By Sterling McGinn

A piece of Newberry’s lumbering past is now gone—but not totally forgotten. The material that kept the roof over the former Chamberlain and later JerMac sawmill have been salvaged and will be repurposed elsewhere in the country.

Located on the banks of the Tahquamenon River on M-123 north of Newberry, the building was constructed of wood with a metal roof. The old and weathered materials are like gold to people who use salvaged goods to make walls for man caves, fireplace mantles, and furniture.

The mill, which closed for good in the 1980s, belonged to one of the mill owner’s daughters, Barb Schneider, and her husband Joe. The mill building had deteriorated and needed to be removed.

“It was time for her to go down,” said Barb Schneider.

It was difficult for her to watch the materials head down the road on a trailer since the mill was a big part of her father’s life. Her dad, Chuck Jerrick, partnered with another man to purchase the mill in 1976. But she is thrilled to know the material will live on in a new way.

Barb Schneider contacted Reclaimed Michigan, a leading supplier of reclaimed wood and salvaged lumber, inquiring if they could remove the old structure.

Reclaimed Michigan, located in Waterford, Michigan, gives new life to buildings too far gone to restore, keeping the old materials out of landfills.

Last summer, an individual from the company traveled to Newberry to take the building down piece by piece.

“The guy said that this was the biggest barn he had ever taken down,” Barb Schnieder said, though she told him it wasn’t really a barn, but a sawmill building.

The first sawmill on the site was built in 1946 by Harvey Chamberlain, but it burned in 1962. The building that the Schneiders recently removed was constructed after the fire. The Chamberlains operated the mill until 1974.

In 1976, Kimberly-Clark discontinued their operations in Newberry. Two of their employees, Chuck Jerrick (Barb Schneider’s father), and Bill McGraw, partnered to purchase the Chamberlain mill to form JerMac Lumber Co. McGraw was a veteran logger who started out in 1932 and Jerrick, who came to Newberry from lower Michigan around 1933 with his mother, Mary, began his logging days around 1950. Jerrick assumed the position of mill, maintenance, and yard supervisor, while McGraw handled purchasing, scaling, and marketing.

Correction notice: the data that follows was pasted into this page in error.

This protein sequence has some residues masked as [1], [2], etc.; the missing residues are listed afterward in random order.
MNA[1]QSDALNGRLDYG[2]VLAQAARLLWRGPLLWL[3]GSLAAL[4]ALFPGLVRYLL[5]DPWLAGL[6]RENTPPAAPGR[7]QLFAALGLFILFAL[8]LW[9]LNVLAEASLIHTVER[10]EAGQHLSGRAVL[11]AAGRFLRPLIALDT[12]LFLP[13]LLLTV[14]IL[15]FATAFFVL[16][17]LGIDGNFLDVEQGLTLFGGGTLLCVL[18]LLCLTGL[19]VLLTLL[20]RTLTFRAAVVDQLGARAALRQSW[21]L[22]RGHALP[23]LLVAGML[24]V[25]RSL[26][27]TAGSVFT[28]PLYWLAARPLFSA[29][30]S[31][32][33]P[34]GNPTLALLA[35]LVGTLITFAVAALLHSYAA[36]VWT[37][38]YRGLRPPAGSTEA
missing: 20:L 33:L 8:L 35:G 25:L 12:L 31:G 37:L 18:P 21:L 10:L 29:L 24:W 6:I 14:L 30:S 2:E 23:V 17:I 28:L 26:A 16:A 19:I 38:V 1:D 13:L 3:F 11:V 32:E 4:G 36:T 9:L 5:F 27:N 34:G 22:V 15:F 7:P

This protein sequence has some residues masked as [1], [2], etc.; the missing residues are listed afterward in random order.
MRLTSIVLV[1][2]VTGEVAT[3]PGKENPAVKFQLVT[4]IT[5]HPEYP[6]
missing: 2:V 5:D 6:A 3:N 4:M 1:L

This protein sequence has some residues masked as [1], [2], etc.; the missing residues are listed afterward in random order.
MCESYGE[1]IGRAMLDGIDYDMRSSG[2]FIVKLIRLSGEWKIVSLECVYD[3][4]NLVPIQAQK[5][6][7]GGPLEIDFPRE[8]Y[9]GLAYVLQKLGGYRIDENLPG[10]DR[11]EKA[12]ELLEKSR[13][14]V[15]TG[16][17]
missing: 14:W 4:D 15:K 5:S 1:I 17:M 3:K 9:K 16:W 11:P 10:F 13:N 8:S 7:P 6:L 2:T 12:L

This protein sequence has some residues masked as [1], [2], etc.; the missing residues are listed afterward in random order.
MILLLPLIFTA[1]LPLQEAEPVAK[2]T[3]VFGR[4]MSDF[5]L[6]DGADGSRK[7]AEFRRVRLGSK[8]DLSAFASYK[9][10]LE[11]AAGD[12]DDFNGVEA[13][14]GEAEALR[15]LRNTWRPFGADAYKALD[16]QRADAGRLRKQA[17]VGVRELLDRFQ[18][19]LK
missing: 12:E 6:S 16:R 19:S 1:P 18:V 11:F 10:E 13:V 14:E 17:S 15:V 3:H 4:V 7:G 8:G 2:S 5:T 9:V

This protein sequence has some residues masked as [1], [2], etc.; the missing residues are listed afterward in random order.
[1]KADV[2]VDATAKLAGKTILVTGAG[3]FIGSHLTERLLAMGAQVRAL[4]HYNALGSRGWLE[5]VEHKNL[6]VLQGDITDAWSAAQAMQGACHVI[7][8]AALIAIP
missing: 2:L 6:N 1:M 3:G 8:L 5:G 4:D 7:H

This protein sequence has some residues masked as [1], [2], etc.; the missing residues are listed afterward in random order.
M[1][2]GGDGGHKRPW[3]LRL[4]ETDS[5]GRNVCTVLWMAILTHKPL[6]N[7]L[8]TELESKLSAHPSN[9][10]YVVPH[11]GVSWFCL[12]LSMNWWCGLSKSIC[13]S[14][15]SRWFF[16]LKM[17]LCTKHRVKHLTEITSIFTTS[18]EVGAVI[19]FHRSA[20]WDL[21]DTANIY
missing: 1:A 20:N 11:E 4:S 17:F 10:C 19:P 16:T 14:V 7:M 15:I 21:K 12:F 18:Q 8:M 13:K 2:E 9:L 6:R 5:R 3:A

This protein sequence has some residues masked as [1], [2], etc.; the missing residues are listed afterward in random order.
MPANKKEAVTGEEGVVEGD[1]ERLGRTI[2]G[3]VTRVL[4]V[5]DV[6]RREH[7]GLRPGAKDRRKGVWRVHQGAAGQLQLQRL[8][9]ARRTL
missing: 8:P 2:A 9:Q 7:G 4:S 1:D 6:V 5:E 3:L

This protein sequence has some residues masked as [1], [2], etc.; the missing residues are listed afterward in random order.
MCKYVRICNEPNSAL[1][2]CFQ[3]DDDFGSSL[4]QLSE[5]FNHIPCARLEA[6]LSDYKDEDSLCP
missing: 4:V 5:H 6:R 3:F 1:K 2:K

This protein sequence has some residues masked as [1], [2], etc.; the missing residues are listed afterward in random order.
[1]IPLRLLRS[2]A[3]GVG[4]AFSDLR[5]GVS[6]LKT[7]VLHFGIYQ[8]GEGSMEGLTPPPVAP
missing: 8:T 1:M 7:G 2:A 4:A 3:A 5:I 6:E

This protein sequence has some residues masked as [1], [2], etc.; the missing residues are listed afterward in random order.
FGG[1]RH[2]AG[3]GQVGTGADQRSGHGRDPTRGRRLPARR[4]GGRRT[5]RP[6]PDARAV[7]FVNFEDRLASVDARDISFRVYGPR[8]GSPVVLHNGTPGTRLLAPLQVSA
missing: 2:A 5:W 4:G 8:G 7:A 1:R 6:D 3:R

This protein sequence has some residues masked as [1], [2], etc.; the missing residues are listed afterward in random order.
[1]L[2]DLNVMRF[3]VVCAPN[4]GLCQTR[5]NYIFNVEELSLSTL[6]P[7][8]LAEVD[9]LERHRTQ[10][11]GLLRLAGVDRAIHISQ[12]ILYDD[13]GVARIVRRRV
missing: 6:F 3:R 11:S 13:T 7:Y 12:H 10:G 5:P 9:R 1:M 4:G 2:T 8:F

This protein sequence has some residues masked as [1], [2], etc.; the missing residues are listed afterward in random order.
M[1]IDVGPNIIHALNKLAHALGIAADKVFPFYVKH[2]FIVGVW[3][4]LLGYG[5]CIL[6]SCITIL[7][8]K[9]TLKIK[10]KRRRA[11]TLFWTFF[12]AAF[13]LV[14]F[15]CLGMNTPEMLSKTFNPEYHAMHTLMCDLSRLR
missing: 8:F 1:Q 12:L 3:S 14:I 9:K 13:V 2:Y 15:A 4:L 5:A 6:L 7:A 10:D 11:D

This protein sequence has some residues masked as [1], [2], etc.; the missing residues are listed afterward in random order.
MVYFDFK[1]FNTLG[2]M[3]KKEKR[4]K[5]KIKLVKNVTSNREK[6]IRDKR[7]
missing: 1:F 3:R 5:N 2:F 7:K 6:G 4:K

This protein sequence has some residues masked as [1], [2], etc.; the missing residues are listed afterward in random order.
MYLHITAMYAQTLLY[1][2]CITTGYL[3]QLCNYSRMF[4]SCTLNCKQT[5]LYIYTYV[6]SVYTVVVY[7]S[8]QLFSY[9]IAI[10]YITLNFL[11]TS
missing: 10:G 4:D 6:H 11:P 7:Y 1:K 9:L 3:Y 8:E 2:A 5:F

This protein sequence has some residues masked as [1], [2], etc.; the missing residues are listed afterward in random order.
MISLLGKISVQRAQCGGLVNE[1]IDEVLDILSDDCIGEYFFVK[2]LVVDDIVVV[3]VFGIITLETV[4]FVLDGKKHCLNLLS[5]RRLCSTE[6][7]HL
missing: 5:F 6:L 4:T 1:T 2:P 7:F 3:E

Once the two lumbermen were in operation, they hired 10 former Kimberly-Clark employees.

The mill produced three million board feet annually and production ran on about 70 percent hardwood and 30 percent softwood purchased from a 60-mile radius. The mill’s lumber was marketed throughout the state and into Wisconsin and Ohio. The mill saw very little downtime because Jerrick kept the mill machinery running like a top.

The mill closed in 1980 when the economy took a turn for the worse. However, the company hadn’t closed; Jerrick kept the mill tuned up and maintained until the business started sawing logs again in October of 1983.

During the shutdown, Jerrick kept a close watch on the economy through his service as a Luce County Commissioner and a member of the Luce County Economic Development Board. Also in 1983, Jerrick bought out McGraw’s interest in the business and hired his wife, June, to manage the office. The business remained in operation for a number of years after. The equipment was sold off to other entities, and Jerrick gave the mill to his daughter, Barb.

The Schneiders used some of the salvaged boards on their outbuildings located around their property. The old JerMac Lumber Company sign, and the old hand-held logging tools have been placed on one of her outbuildings as a reminder of her family’s logging heritage.